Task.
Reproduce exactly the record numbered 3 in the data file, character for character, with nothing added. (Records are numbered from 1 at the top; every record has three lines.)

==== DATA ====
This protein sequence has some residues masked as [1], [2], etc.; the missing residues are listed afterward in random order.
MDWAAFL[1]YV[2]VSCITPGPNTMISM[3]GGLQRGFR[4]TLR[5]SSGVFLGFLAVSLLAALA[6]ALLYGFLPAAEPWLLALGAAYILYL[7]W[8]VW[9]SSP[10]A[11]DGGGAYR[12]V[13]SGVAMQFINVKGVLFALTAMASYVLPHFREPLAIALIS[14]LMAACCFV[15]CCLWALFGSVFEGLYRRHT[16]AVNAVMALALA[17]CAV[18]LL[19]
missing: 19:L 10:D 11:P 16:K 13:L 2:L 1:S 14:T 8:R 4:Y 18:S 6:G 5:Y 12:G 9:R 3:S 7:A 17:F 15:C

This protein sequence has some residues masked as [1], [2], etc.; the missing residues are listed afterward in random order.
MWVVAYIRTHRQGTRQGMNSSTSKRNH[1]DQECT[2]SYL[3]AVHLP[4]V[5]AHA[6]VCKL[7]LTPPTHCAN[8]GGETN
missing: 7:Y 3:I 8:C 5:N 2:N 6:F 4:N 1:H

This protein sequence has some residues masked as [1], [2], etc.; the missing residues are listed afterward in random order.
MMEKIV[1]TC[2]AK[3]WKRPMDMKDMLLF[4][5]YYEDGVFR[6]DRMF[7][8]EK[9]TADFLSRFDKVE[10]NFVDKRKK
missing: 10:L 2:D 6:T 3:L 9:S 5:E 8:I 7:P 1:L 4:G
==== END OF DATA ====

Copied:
This protein sequence has some residues masked as [1], [2], etc.; the missing residues are listed afterward in random order.
MMEKIV[1]TC[2]AK[3]WKRPMDMKDMLLF[4][5]YYEDGVFR[6]DRMF[7][8]EK[9]TADFLSRFDKVE[10]NFVDKRKK
missing: 10:L 2:D 6:T 3:L 9:S 5:E 8:I 7:P 1:L 4:G